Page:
The distinctive tower of coin-shaped, dark green fleshy leaves are reportedly where Pilea gets its financial credentials from, also going by the alias of “Coin Plant”. It’s a relative of the less generous stinging nettle, but don’t worry, the Pilea is sting free. As houseplants go it is a relative newcomer to the scene and, unusually for a houseplant, it found its way onto our windowsills through generations of plant hand-me-downs.
Pilea’s houseplant origins have been traced back to a Norwegian missionary who collected a cutting of the plant while travelling. He eventually took the plant back to Norway in the 1940s and began to give cuttings to family and friends.
For a long time this houseplant laid its stake on the world through friendship and a shared love for all things green. It wasn’t until the houseplant boom of the 1970s and 80s that this plant entered the mainstream plant shops and garden centres.
How to care for Chinese money plants
Pilea peperomioides is native to the mountain foothills of northern Yunnan, China. Winters are cool and dry, and summers tend to be warm and wet – not dissimilar to, but perhaps slightly wetter than, an average British summer. You can keep your money plant thriving by replicating these conditions in your own home.
Allow the compost to dry out between watering in winter, and increase the watering in the summer. It’s tolerance of low rainfall in its natural environment means that if you are going away for a couple of weeks, or you forget to water, your money plant shouldn’t short change you. It’s best suited to a part of your home with bright indirect light. In a darker spot, you will notice the main stem bending towards the light – keep turning the pot to keep it growing upright.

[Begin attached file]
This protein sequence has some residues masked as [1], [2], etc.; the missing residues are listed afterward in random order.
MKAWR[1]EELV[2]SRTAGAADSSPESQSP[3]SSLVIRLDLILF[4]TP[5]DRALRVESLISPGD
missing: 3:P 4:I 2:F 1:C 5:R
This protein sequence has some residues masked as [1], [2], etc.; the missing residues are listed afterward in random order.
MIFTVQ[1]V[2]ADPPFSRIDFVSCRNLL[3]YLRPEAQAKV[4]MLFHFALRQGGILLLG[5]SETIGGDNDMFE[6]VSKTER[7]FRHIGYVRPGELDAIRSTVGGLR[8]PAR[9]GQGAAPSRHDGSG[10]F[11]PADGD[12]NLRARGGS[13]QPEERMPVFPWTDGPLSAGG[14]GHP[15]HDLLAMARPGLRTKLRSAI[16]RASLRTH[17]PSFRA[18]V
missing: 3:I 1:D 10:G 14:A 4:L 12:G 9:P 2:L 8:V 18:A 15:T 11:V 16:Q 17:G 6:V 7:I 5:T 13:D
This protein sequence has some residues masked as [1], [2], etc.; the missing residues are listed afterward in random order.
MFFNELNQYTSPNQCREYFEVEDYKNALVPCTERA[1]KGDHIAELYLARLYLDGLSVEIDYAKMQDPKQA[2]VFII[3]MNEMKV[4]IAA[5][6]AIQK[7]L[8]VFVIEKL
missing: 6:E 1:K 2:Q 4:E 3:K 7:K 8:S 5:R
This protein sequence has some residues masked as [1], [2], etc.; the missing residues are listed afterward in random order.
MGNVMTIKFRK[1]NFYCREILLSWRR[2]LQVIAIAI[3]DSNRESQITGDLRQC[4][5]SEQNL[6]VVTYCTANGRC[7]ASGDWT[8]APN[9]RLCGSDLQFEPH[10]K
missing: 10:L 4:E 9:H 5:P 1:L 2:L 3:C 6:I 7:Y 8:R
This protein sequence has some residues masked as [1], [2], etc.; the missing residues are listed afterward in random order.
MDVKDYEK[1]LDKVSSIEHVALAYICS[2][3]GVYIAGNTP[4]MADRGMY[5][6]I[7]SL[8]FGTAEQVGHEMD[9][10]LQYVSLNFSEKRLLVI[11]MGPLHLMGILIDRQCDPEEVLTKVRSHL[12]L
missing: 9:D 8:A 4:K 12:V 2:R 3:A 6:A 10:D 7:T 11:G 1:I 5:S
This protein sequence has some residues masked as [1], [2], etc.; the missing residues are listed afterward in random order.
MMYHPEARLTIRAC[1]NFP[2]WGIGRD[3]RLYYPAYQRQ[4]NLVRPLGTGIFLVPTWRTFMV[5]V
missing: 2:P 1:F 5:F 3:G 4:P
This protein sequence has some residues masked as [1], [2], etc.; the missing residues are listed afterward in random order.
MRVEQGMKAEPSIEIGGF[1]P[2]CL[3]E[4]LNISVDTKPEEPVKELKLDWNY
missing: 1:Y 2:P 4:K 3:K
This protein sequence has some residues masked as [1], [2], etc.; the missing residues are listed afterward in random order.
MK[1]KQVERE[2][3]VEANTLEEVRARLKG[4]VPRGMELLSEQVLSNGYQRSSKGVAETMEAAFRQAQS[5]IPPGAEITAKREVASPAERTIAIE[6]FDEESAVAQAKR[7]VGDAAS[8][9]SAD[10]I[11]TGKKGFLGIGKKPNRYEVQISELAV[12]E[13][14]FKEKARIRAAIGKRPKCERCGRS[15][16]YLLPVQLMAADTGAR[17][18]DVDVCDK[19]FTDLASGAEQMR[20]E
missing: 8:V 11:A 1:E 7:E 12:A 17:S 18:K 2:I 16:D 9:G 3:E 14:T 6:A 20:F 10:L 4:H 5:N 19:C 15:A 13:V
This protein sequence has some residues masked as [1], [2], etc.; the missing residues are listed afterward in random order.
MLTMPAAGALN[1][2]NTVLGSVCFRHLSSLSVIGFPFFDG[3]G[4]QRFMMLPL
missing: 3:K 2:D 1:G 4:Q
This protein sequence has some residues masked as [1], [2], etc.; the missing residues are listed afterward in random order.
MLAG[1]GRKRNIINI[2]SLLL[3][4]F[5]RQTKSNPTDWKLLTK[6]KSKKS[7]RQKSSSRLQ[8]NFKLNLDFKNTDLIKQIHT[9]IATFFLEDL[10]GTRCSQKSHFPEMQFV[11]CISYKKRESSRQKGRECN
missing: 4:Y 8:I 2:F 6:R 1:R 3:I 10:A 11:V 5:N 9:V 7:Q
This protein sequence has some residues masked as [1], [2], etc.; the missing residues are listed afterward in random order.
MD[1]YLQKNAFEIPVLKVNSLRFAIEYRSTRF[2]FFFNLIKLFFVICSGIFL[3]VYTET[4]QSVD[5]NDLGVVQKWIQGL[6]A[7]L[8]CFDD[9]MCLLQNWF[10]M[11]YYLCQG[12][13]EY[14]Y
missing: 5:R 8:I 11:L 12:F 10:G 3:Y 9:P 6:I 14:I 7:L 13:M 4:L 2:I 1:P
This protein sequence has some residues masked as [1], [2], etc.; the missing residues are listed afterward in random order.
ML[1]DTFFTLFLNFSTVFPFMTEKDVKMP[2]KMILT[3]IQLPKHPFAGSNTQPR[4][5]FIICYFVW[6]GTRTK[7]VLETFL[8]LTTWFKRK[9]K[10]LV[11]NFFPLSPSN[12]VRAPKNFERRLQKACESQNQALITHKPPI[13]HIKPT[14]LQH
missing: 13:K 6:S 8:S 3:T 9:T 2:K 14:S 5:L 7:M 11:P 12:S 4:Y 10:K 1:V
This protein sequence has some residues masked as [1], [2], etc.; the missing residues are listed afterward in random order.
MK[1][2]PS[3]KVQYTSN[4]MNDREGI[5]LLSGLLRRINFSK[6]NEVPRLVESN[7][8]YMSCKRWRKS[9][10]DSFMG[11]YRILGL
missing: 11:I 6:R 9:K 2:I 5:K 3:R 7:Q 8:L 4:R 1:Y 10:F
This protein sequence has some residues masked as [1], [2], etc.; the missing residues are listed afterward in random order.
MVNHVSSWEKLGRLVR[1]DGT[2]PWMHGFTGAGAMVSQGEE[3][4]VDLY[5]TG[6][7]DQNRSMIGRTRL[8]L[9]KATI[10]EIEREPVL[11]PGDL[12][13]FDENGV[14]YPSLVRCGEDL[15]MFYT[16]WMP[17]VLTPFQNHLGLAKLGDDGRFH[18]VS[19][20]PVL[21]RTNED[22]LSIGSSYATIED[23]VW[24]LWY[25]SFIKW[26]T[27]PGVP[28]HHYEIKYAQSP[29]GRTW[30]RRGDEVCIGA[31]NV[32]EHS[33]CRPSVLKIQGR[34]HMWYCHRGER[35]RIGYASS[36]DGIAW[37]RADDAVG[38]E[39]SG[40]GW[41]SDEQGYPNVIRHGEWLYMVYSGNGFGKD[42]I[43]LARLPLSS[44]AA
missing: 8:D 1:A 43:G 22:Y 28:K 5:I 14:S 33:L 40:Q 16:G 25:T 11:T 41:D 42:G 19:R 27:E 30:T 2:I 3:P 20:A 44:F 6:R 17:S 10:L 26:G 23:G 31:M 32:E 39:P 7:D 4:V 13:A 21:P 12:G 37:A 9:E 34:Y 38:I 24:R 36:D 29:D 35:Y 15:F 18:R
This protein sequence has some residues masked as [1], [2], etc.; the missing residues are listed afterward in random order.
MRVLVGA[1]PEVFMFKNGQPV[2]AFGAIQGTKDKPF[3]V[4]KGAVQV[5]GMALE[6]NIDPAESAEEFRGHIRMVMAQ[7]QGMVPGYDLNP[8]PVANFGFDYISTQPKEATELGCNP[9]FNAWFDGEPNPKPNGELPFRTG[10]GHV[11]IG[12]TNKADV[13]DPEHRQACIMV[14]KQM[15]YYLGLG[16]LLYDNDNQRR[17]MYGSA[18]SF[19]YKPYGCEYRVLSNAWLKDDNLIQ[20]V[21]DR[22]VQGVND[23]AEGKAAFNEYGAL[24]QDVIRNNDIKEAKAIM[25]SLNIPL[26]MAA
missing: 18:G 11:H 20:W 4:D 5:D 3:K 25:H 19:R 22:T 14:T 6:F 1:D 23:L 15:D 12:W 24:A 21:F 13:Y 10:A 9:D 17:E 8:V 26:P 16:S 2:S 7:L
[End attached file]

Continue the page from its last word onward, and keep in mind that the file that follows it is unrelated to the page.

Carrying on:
Propagating Chinese money plants
The money plant isn’t shy when it comes to propagation, and their population can be increased in a number of ways.
If you have a mature money plant, you will notice the plant produces small offsets at the base. Also known as suckers, these baby Pilea plants can be carefully separated from the main stem, and will often have a ready-to-go root system of their own. Plant one or two of the suckers in a new pot with some multi-purpose peat-free organic compost.
If you enjoy the bushiness of your Pilea and think removing the suckers seems too destructive, fear not. With a little more patience these plants can also be propagated from a single leaf and petiole. The petiole is the part of the plant that joins the leaf to the stem. Remove a leaf with petiole intact by cutting or carefully breaking the leaf away from the main stem. Be sure to keep a little bit of the woody stem attached to the petiole, as this is where the new plant will form.
Place the leaf in a small jar or a glass and hook the leaf over the rim for support and keep two-thirds of the petiole submerged. Once you see roots and leaves developing, you can plant it into compost.